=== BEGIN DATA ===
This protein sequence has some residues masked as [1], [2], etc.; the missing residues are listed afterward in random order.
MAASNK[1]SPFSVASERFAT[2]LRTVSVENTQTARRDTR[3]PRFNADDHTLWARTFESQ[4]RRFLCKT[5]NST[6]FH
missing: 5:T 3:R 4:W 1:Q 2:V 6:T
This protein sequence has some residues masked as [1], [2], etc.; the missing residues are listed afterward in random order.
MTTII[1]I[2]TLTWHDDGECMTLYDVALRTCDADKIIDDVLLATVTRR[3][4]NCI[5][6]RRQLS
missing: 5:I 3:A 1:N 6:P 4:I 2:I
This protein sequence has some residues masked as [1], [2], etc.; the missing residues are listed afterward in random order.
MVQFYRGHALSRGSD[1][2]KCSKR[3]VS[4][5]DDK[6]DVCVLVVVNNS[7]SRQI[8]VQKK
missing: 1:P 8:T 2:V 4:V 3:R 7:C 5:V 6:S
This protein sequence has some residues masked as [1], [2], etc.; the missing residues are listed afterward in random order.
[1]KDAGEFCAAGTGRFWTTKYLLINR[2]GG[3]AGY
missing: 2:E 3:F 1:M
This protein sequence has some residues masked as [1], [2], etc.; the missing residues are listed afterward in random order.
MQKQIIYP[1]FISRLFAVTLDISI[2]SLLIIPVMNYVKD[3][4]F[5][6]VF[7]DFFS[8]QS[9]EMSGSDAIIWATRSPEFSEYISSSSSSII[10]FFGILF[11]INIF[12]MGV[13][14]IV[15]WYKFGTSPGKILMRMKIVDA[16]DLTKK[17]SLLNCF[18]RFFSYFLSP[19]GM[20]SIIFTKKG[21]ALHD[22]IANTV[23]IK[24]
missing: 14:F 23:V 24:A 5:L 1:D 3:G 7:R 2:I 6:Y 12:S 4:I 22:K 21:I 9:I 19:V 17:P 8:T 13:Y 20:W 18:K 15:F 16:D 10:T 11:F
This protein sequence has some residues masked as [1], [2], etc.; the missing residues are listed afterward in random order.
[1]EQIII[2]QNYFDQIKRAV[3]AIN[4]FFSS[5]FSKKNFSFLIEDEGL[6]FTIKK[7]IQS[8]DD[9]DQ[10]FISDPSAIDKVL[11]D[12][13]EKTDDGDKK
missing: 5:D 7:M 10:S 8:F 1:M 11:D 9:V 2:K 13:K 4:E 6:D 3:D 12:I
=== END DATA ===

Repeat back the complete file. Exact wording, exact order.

This protein sequence has some residues masked as [1], [2], etc.; the missing residues are listed afterward in random order.
MAASNK[1]SPFSVASERFAT[2]LRTVSVENTQTARRDTR[3]PRFNADDHTLWARTFESQ[4]RRFLCKT[5]NST[6]FH
missing: 5:T 3:R 4:W 1:Q 2:V 6:T
This protein sequence has some residues masked as [1], [2], etc.; the missing residues are listed afterward in random order.
MTTII[1]I[2]TLTWHDDGECMTLYDVALRTCDADKIIDDVLLATVTRR[3][4]NCI[5][6]RRQLS
missing: 5:I 3:A 1:N 6:P 4:I 2:I
This protein sequence has some residues masked as [1], [2], etc.; the missing residues are listed afterward in random order.
MVQFYRGHALSRGSD[1][2]KCSKR[3]VS[4][5]DDK[6]DVCVLVVVNNS[7]SRQI[8]VQKK
missing: 1:P 8:T 2:V 4:V 3:R 7:C 5:V 6:S
This protein sequence has some residues masked as [1], [2], etc.; the missing residues are listed afterward in random order.
[1]KDAGEFCAAGTGRFWTTKYLLINR[2]GG[3]AGY
missing: 2:E 3:F 1:M
This protein sequence has some residues masked as [1], [2], etc.; the missing residues are listed afterward in random order.
MQKQIIYP[1]FISRLFAVTLDISI[2]SLLIIPVMNYVKD[3][4]F[5][6]VF[7]DFFS[8]QS[9]EMSGSDAIIWATRSPEFSEYISSSSSSII[10]FFGILF[11]INIF[12]MGV[13][14]IV[15]WYKFGTSPGKILMRMKIVDA[16]DLTKK[17]SLLNCF[18]RFFSYFLSP[19]GM[20]SIIFTKKG[21]ALHD[22]IANTV[23]IK[24]
missing: 14:F 23:V 24:A 5:L 1:D 3:G 7:R 2:I 6:Y 12:S 4:I 22:K 21:I 9:I 19:V 17:P 8:T 13:Y 20:W 18:K 15:F 16:D 10:T 11:F
This protein sequence has some residues masked as [1], [2], etc.; the missing residues are listed afterward in random order.
[1]EQIII[2]QNYFDQIKRAV[3]AIN[4]FFSS[5]FSKKNFSFLIEDEGL[6]FTIKK[7]IQS[8]DD[9]DQ[10]FISDPSAIDKVL[11]D[12][13]EKTDDGDKK
missing: 5:D 7:M 10:S 8:F 1:M 11:D 9:V 2:K 13:K 4:E 6:D 3:D 12:I